Back in 2015, author Elizabeth Gilbert shared this on Facebook, and it was so good, I felt I needed to pass it along. She wrote . . .
My friend, pastor Rob Bell, once gave me this beautiful piece of advice, which I will now pass on to you.
He said that, whenever he starts to beat himself up for not being good enough at life, he simply writes this on his hand — STUDENT — and reminds himself to look at that word several times a day, and to meditate upon it.
He said that that one word — STUDENT — is his best defense against self-abuse, shame, perfectionism, failure, and regret. Whenever he fails himself, or falls short of his ideals, or doesn’t know how to handle a complicated situation, he just looks at that word — STUDENT — and then gently allows for self-forgiveness. Because we are all just students, after all.
We are all new at this.
We’ve never been here before — in these bodies, in this lifetime, in this world. We don’t always know how to handle things in the best way. We don’t want to suffer, but we don’t always know how to avoid it. We long for closeness and peace in our relationships, but we haven’t necessarily learned, yet, how to find it. We want meaning, but lose sight of it. We want revelation and transcendence, but don’t always know how to reach for it.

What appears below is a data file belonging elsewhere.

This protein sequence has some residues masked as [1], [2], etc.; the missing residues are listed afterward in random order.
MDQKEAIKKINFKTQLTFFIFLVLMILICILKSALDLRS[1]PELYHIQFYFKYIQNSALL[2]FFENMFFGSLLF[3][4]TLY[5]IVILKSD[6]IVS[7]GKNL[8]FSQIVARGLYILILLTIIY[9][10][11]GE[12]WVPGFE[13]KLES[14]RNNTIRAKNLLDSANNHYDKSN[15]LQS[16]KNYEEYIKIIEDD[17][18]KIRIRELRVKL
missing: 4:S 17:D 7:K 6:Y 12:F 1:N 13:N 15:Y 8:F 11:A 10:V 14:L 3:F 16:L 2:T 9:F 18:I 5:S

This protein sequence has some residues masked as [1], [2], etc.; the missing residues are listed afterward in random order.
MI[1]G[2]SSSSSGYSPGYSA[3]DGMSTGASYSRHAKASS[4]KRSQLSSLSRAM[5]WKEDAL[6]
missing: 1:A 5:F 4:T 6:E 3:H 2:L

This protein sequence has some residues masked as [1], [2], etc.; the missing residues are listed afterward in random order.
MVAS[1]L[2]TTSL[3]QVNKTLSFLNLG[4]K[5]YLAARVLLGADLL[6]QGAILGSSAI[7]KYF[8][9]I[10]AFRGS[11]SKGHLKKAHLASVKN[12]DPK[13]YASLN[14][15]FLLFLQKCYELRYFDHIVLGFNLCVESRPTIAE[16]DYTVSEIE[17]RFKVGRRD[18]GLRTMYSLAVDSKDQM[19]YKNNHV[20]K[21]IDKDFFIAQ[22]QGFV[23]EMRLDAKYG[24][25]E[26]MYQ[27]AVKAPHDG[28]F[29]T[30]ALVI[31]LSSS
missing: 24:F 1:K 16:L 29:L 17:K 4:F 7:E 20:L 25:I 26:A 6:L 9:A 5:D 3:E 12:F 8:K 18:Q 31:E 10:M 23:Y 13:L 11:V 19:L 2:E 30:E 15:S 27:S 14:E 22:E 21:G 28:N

But we are learning.
We are always in the process of learning — and it’s not fair to expect that people who are in the process of learning should automatically always get things right. Nobody always gets things right during the learning process.Elizabeth Gilbert
We are merely students, after all, and students –by definition– are not masters. We will be students for as long as we live. We wake up every day, and take a deep breath, and go back to school in the world all over again. That’s what dedicated students do. Every. Single. Day.
This morning, I felt like I really needed the reminder.
So, I got out a Sharpie, and wrote the word across the palm of my right hand — my stronger hand — which I can then lay across my heart throughout the day, with hopes that the message will sink in: “It’s okay. You’re doing your best. You’re still learning.”